Visualforce Development Strategy
When I work with our customers, I am frequently asked how to best handle changes with Visualforce in their production environment. I’ve noticed a trend that many companies do not have a deployment strategy at all, much less a formal and documented process. Whether your go-to strategy is configuration or customization, my hope is that you can begin to develop a simple deployment strategy after reading through this blog.
Where Do I Start?
Let’s start with the basics: Salesforce utilizes a development approach called the Software Development Lifecycle (SDLC). The SDLC is an approach that would have you design, build, and test new features and code within one or more sandboxes before deploying the changes into a production environment. When you are creating Visualforce pages, particularly pages that have Apex Extensions and Apex Controllers, you will need to be aware of Salesforce’s code coverage requirements. A minimum of 75% code coverage is required to deploy Apex code into a production environment. When deploying code, Apex tests will be run and all tests will need to pass without errors before the code can be deployed.
All of your Visualforce pages should be tracked or managed in some form of a Source Code Management System such as GitHub, Subversion, or SkyVisualEditor. These various platforms will allow your developers and administrators to build the necessary Visualforce pages and create “versions” of the page that reflect changes that occur to that page over time. Ultimately, this means that if a page update takes place and the admin or developer can’t figure out why it isn’t working properly, they can always revert back to the previous working version of the page to have in production until the issues are resolved.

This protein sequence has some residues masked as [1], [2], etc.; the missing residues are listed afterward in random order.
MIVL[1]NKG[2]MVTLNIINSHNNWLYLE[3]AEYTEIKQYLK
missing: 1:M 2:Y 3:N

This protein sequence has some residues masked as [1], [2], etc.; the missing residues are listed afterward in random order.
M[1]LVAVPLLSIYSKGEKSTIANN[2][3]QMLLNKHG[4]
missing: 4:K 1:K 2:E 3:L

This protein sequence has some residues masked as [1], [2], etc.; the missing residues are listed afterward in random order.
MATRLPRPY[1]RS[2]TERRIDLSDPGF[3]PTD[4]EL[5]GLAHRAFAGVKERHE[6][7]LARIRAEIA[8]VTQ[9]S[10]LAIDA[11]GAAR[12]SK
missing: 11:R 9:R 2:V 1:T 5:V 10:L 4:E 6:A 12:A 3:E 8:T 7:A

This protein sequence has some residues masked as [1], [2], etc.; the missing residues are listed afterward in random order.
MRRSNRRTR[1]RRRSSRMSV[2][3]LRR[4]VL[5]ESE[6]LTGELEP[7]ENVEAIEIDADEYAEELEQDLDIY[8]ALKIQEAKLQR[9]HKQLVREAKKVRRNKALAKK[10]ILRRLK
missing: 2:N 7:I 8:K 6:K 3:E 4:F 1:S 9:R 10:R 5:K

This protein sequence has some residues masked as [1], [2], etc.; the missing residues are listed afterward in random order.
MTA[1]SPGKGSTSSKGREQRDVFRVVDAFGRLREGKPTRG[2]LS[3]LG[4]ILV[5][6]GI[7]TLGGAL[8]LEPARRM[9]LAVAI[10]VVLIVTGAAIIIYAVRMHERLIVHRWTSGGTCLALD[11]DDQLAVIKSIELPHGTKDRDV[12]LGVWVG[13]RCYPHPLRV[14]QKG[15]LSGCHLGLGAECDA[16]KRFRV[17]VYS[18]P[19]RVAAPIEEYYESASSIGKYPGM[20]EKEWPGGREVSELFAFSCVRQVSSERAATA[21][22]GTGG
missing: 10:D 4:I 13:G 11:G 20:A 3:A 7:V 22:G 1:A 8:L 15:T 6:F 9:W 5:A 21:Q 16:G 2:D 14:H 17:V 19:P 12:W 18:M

What Is A Visualforce Deployment Strategy?
When I use the phrase Visualforce deployment strategy, I am simply referring to a process that is followed to ensure that changes to production are handled properly. Most companies that I see attempt to do everything directly in production environments and use Sandboxes for larger projects. Every solid deployment strategy or methodology that I’ve encountered over the years will contain the following steps:
1. Plan 2. Create 3. Document 4. Test 5. Deploy 6. Test again
Depending on the strategy or methodology that you’ve researched, they may call the different parts other names or they might be done in a different order, but at the end of the day, they still exist for people to do. Let’s take a deeper look at what each of these means for the admin or developer.